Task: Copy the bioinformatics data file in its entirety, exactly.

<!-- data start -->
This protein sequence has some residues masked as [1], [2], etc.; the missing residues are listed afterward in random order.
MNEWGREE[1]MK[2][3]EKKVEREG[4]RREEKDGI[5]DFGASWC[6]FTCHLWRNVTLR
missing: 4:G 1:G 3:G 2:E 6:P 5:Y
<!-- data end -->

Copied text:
This protein sequence has some residues masked as [1], [2], etc.; the missing residues are listed afterward in random order.
MNEWGREE[1]MK[2][3]EKKVEREG[4]RREEKDGI[5]DFGASWC[6]FTCHLWRNVTLR
missing: 4:G 1:G 3:G 2:E 6:P 5:Y